As someone about to leave their twenties behind, I’m not the target audience for young adult books. Even though I enjoyed the Twilight Saga, I didn’t rate it particularly highly and am not searching for a substitute. I do however think there are some quality books out there in the young adult arena and they’re also a nice way to switch the brain off between more taxing reads.

Having said all that, L.J. Smith’s Night World series seems a little young for my tastes. 1996 was quite a long time ago now and it might be partly that expectations have changed. The average ratings on Goodreads seem pretty high, so don’t let this old fogey put you off the series if you are indeed a young adult.

In the UK at least, the series is published in three bind-up editions each containing three books. I spent much of yesterday reading volume one. The first book, Secret Vampire, was a bit too sappy though did cover the practicalities of becoming a vampire. Most of the time in urban fantasy, no one considers autopsies or embalming when turning a vampire so I thought that was a unique touch. Other than the fact that it introduces Ash, who is a more interesting character, I would say you could easily skip this story.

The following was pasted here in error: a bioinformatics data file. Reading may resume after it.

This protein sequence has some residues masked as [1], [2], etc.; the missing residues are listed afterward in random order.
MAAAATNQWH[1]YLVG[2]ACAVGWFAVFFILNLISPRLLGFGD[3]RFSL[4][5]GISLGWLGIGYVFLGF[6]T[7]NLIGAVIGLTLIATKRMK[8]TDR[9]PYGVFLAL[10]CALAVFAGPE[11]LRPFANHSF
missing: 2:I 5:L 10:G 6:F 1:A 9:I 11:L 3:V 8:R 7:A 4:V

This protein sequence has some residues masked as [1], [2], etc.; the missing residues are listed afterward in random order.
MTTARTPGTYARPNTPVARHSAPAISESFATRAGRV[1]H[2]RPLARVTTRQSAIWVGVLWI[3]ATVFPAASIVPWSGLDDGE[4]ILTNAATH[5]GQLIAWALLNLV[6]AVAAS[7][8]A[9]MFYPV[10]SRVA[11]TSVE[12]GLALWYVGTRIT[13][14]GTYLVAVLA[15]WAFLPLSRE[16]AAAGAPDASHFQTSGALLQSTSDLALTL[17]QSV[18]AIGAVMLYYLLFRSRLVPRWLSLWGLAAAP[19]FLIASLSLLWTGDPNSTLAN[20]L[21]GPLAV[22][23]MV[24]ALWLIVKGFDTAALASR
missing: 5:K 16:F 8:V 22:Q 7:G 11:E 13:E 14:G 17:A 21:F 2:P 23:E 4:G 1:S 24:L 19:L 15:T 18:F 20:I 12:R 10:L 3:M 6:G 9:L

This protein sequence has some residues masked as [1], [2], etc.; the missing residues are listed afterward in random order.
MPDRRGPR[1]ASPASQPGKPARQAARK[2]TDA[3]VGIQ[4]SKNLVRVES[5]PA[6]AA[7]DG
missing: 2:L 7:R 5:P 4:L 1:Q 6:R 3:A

Whilst each book is set in the same universe and there is some overlap with characters, the stories are pretty much independent of each other. On one hand this is a good thing as I would have quit if I had to continue reading about Poppy and James, however when you start to like characters, you don’t get a chance to continue with their lives. In Daughters of Darkness, once again there’s a vomit inducing romance but it’s not the central one and the other characters more than make up for it. Ash returns in the second instalment and once again it is focussed on the vampire element of Night World. There’s more of a murder mystery plot too and I really quite enjoyed it.

Which takes me onto the third book, Enchantress (aka Spellbinder), which is more of a high school drama and introduces the witches of Night World. Better than Secret Vampire but again I think it’s aimed at the younger young adult. The ending hints of big changes and I’d be interested in books that follow on with that premise. I do have a copy of volume two already and despite the book being hefty, they’re quick to read so I’ll probably return to Night World at some point. I don’t feel the need to rush like I do when a series pull me in.

Daughters of Darkness is definitely a three star book for me but the other two drag the overall rating down to two stars.